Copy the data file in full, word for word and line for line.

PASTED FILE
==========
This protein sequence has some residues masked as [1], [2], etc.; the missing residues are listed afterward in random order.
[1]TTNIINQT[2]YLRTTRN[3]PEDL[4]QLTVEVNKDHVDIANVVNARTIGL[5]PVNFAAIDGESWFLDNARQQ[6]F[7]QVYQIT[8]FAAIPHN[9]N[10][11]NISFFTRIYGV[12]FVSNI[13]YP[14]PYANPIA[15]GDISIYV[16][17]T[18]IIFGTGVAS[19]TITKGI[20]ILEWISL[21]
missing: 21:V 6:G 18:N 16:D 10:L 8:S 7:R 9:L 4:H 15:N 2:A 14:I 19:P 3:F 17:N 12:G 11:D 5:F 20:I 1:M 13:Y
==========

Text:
This protein sequence has some residues masked as [1], [2], etc.; the missing residues are listed afterward in random order.
[1]TTNIINQT[2]YLRTTRN[3]PEDL[4]QLTVEVNKDHVDIANVVNARTIGL[5]PVNFAAIDGESWFLDNARQQ[6]F[7]QVYQIT[8]FAAIPHN[9]N[10][11]NISFFTRIYGV[12]FVSNI[13]YP[14]PYANPIA[15]GDISIYV[16][17]T[18]IIFGTGVAS[19]TITKGI[20]ILEWISL[21]
missing: 21:V 6:G 18:N 16:D 10:L 8:S 7:R 9:L 4:H 15:N 2:A 14:I 19:P 3:F 17:N 12:G 11:D 5:F 20:I 1:M 13:Y